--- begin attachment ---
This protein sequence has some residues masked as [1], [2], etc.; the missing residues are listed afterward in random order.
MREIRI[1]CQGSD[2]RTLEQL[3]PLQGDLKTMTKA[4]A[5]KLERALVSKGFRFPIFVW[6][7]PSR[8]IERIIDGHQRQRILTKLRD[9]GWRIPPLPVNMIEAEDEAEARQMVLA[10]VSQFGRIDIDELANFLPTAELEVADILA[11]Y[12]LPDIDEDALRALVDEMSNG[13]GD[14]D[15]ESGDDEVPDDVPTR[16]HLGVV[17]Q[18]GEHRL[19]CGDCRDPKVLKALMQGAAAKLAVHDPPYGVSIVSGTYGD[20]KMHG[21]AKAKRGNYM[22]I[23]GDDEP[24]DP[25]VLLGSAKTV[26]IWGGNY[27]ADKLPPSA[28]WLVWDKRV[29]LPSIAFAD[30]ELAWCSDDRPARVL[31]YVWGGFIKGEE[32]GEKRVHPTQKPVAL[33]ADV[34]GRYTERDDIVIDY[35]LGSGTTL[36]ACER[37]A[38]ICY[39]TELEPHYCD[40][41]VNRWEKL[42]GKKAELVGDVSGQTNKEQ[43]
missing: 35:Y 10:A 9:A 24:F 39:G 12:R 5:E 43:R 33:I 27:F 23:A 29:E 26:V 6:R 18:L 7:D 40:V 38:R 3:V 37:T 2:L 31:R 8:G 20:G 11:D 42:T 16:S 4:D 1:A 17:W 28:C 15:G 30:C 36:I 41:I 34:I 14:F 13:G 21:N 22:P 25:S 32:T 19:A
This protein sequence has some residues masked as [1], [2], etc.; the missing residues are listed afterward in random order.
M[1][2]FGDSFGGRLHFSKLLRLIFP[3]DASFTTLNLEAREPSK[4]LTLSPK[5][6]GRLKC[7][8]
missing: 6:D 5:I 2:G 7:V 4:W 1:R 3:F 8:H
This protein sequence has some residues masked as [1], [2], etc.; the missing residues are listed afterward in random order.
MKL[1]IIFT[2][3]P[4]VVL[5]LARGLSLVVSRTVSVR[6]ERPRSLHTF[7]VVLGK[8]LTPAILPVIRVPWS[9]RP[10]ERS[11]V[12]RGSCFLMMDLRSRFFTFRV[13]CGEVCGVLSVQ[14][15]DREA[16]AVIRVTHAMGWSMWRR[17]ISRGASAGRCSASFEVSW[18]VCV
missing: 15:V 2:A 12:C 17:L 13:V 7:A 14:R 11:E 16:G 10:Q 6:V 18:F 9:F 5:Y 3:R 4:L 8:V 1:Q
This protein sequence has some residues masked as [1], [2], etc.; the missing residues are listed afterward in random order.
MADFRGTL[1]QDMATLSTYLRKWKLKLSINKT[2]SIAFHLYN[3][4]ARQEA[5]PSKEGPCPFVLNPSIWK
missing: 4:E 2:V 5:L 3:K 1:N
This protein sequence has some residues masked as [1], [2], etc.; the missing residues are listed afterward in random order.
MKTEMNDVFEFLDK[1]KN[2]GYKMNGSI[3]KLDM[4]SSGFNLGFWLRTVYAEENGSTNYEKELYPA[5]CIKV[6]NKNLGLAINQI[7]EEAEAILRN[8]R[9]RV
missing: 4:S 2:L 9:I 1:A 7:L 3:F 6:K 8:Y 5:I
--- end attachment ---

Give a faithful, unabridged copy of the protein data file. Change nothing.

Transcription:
This protein sequence has some residues masked as [1], [2], etc.; the missing residues are listed afterward in random order.
MREIRI[1]CQGSD[2]RTLEQL[3]PLQGDLKTMTKA[4]A[5]KLERALVSKGFRFPIFVW[6][7]PSR[8]IERIIDGHQRQRILTKLRD[9]GWRIPPLPVNMIEAEDEAEARQMVLA[10]VSQFGRIDIDELANFLPTAELEVADILA[11]Y[12]LPDIDEDALRALVDEMSNG[13]GD[14]D[15]ESGDDEVPDDVPTR[16]HLGVV[17]Q[18]GEHRL[19]CGDCRDPKVLKALMQGAAAKLAVHDPPYGVSIVSGTYGD[20]KMHG[21]AKAKRGNYM[22]I[23]GDDEP[24]DP[25]VLLGSAKTV[26]IWGGNY[27]ADKLPPSA[28]WLVWDKRV[29]LPSIAFAD[30]ELAWCSDDRPARVL[31]YVWGGFIKGEE[32]GEKRVHPTQKPVAL[33]ADV[34]GRYTERDDIVIDY[35]LGSGTTL[36]ACER[37]A[38]ICY[39]TELEPHYCD[40][41]VNRWEKL[42]GKKAELVGDVSGQTNKEQ[43]
missing: 35:Y 10:A 9:A 24:F 39:G 12:R 5:E 43:R 33:I 27:F 23:A 29:E 26:V 6:R 18:L 7:D 40:V 38:R 3:V 37:T 2:L 31:R 8:G 20:G 11:D 42:T 16:S 4:D 1:A 17:W 28:C 15:G 30:C 36:I 41:I 34:I 14:F 13:G 21:N 22:P 25:S 32:T 19:A
This protein sequence has some residues masked as [1], [2], etc.; the missing residues are listed afterward in random order.
M[1][2]FGDSFGGRLHFSKLLRLIFP[3]DASFTTLNLEAREPSK[4]LTLSPK[5][6]GRLKC[7][8]
missing: 6:D 5:I 2:G 7:V 4:W 1:R 3:F 8:H
This protein sequence has some residues masked as [1], [2], etc.; the missing residues are listed afterward in random order.
MKL[1]IIFT[2][3]P[4]VVL[5]LARGLSLVVSRTVSVR[6]ERPRSLHTF[7]VVLGK[8]LTPAILPVIRVPWS[9]RP[10]ERS[11]V[12]RGSCFLMMDLRSRFFTFRV[13]CGEVCGVLSVQ[14][15]DREA[16]AVIRVTHAMGWSMWRR[17]ISRGASAGRCSASFEVSW[18]VCV
missing: 15:V 2:A 12:C 17:L 13:V 7:A 14:R 11:E 16:G 10:Q 6:V 18:F 9:F 5:Y 3:R 4:L 8:V 1:Q
This protein sequence has some residues masked as [1], [2], etc.; the missing residues are listed afterward in random order.
MADFRGTL[1]QDMATLSTYLRKWKLKLSINKT[2]SIAFHLYN[3][4]ARQEA[5]PSKEGPCPFVLNPSIWK
missing: 4:E 2:V 5:L 3:K 1:N
This protein sequence has some residues masked as [1], [2], etc.; the missing residues are listed afterward in random order.
MKTEMNDVFEFLDK[1]KN[2]GYKMNGSI[3]KLDM[4]SSGFNLGFWLRTVYAEENGSTNYEKELYPA[5]CIKV[6]NKNLGLAINQI[7]EEAEAILRN[8]R[9]RV
missing: 4:S 2:L 9:I 1:A 7:L 3:F 6:K 8:Y 5:I